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A vision for GPs

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The training that aspiring GPs receive should be responsive to local health care needs and include greater prevocational rotation opportunities in areas such as paediatrics, obstetrics and anaesthetics, the AMA has said.

Setting out its vision for GP training, the peak medical organisation said that although the current system was world-class, it needed to evolve and improve to make sure it produced practitioners well placed to meet future health care needs.

The AMA said the training system needed to develop a workforce that met individual and community needs, served the most disadvantaged, and achieved health equity.

To do this, GP registrars needed to be trained to the point where they could safely undertake independent practice and viewed professional development and lifelong learning as essential to high quality practice.

AMA President Professor Brian Owler said general practice was the cornerstone of the health system, and the Vision Statement set out what the AMA considered to be core values and priorities of high quality GP training.

“GPs are the first port of call when Australians feel unwell or want health advice, and directly manage 90 per cent of the medical problems they are presented with,” Professor Owler said.

Evidence indicates that most people have a usual general practice or practitioner, and Professor Owler said GPs were a very cost effective part of the health system, accounting for just 7 per cent of total health spending.

The AMA has developed the Vision Statement for General Practice Training 2016 to guide its advocacy on improvements to GP training, and as a way to promote general practice as a career.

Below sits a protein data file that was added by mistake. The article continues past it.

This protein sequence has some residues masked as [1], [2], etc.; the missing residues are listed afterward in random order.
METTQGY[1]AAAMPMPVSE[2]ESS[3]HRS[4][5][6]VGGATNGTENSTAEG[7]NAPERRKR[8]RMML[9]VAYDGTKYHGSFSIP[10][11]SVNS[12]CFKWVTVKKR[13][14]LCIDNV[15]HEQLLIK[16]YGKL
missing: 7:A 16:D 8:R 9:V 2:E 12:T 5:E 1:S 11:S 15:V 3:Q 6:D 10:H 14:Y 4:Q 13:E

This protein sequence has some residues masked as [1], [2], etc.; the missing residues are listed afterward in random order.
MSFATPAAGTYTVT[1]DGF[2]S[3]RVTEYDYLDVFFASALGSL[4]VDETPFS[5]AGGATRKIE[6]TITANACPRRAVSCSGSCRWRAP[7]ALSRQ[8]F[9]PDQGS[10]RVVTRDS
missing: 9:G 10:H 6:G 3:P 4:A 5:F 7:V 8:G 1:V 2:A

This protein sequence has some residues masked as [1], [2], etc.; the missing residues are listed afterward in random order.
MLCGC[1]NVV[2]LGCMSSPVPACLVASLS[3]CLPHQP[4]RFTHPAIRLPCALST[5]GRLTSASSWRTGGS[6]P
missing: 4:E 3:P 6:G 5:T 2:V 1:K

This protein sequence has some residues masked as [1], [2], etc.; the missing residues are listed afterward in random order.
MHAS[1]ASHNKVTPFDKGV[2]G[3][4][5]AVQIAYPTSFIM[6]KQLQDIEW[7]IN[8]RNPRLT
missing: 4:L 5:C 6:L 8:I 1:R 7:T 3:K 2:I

There are currently around 4500 registrars undertaking GP training, and there are concerns that not enough medical graduates are opting for a career in general practice.

Professor Owler said that, by highlighting the professional and personal rewards of general practice, the Vision Statement would encourage more to consider it as a career.

The GP workforce is ageing, and is unevenly distributed around the country, providing uneven access to care.

While the big cities have a relatively high concentration of GPs, there is often a shortage in rural areas, and bonded programs and other Government attempts to redress this have met with only limited success.

The AMA has proposed that there be much greater investment in GP training opportunities in regional and rural areas.

The AMA Vision Statement for General Practice Training 2016 is at ama-vision-statement-general-practice-training-2016

Adrian Rollins

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